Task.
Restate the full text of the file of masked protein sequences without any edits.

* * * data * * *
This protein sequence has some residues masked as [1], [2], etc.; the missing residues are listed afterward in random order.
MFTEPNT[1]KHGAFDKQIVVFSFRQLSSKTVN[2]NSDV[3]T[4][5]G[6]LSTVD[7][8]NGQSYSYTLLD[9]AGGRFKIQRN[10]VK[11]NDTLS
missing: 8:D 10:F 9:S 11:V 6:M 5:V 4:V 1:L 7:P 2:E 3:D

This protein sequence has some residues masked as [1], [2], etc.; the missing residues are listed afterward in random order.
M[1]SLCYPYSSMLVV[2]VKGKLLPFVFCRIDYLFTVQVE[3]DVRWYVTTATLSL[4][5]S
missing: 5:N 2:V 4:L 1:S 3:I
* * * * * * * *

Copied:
This protein sequence has some residues masked as [1], [2], etc.; the missing residues are listed afterward in random order.
MFTEPNT[1]KHGAFDKQIVVFSFRQLSSKTVN[2]NSDV[3]T[4][5]G[6]LSTVD[7][8]NGQSYSYTLLD[9]AGGRFKIQRN[10]VK[11]NDTLS
missing: 8:D 10:F 9:S 11:V 6:M 5:V 4:V 1:L 7:P 2:E 3:D

This protein sequence has some residues masked as [1], [2], etc.; the missing residues are listed afterward in random order.
M[1]SLCYPYSSMLVV[2]VKGKLLPFVFCRIDYLFTVQVE[3]DVRWYVTTATLSL[4][5]S
missing: 5:N 2:V 4:L 1:S 3:I